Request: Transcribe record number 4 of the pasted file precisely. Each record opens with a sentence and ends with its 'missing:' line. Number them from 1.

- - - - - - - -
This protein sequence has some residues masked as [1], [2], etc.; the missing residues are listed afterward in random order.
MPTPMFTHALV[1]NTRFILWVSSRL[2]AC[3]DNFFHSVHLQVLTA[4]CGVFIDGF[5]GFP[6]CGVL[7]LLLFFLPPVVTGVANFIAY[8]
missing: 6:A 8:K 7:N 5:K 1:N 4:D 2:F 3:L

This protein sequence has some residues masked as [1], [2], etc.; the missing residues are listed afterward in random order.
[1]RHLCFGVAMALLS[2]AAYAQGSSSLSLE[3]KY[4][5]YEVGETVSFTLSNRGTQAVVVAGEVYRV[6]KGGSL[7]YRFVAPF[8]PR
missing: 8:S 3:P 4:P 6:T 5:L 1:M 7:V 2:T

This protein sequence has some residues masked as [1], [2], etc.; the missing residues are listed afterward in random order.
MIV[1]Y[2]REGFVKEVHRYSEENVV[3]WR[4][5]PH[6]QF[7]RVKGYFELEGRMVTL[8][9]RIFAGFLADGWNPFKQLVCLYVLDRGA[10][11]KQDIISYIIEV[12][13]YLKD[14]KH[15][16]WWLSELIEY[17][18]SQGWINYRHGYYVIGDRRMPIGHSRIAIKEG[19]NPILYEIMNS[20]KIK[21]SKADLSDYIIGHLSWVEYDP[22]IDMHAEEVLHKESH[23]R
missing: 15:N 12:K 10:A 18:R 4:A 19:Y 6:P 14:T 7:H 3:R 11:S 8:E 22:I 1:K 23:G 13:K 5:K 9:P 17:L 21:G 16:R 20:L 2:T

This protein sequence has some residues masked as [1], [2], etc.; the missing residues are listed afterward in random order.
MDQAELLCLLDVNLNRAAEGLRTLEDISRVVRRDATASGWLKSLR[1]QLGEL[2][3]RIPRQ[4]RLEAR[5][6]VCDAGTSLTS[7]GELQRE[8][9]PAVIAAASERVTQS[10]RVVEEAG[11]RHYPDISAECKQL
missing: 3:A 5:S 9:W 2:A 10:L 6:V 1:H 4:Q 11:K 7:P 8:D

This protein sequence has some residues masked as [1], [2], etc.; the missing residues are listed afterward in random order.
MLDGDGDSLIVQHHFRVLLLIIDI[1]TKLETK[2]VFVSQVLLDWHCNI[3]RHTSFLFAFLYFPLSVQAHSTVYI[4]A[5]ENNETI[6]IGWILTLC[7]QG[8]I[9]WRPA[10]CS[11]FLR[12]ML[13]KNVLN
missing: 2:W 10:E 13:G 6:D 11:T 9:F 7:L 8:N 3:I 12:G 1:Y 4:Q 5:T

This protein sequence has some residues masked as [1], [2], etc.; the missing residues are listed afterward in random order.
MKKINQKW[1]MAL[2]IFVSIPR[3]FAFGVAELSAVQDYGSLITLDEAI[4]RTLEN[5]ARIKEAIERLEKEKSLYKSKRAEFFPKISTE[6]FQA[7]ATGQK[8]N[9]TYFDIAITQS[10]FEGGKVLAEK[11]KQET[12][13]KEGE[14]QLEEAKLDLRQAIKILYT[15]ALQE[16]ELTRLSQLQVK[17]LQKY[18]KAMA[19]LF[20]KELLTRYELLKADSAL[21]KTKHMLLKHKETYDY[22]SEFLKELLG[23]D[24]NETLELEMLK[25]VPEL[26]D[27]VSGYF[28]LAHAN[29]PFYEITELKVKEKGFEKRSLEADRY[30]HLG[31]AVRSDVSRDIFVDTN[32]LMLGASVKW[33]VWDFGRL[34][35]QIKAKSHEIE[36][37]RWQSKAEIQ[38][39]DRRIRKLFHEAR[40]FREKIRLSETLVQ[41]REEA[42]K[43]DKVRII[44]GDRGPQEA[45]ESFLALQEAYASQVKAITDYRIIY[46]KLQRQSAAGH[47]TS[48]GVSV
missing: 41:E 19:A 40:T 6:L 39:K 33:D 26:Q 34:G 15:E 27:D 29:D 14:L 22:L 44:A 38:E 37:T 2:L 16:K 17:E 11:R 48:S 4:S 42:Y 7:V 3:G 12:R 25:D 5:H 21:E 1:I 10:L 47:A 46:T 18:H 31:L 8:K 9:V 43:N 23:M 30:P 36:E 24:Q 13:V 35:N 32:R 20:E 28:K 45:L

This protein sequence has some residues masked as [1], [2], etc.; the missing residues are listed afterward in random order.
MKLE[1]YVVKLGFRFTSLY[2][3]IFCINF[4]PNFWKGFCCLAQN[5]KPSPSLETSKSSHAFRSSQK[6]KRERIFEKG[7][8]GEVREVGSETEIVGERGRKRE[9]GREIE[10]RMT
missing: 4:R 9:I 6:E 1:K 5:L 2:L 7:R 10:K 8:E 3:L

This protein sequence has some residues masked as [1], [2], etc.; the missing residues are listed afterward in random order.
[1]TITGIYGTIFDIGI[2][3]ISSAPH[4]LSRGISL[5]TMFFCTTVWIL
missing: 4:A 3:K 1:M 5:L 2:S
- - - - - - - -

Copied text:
This protein sequence has some residues masked as [1], [2], etc.; the missing residues are listed afterward in random order.
MDQAELLCLLDVNLNRAAEGLRTLEDISRVVRRDATASGWLKSLR[1]QLGEL[2][3]RIPRQ[4]RLEAR[5][6]VCDAGTSLTS[7]GELQRE[8][9]PAVIAAASERVTQS[10]RVVEEAG[11]RHYPDISAECKQL
missing: 3:A 5:S 9:W 2:A 10:L 6:V 1:H 4:Q 11:K 7:P 8:D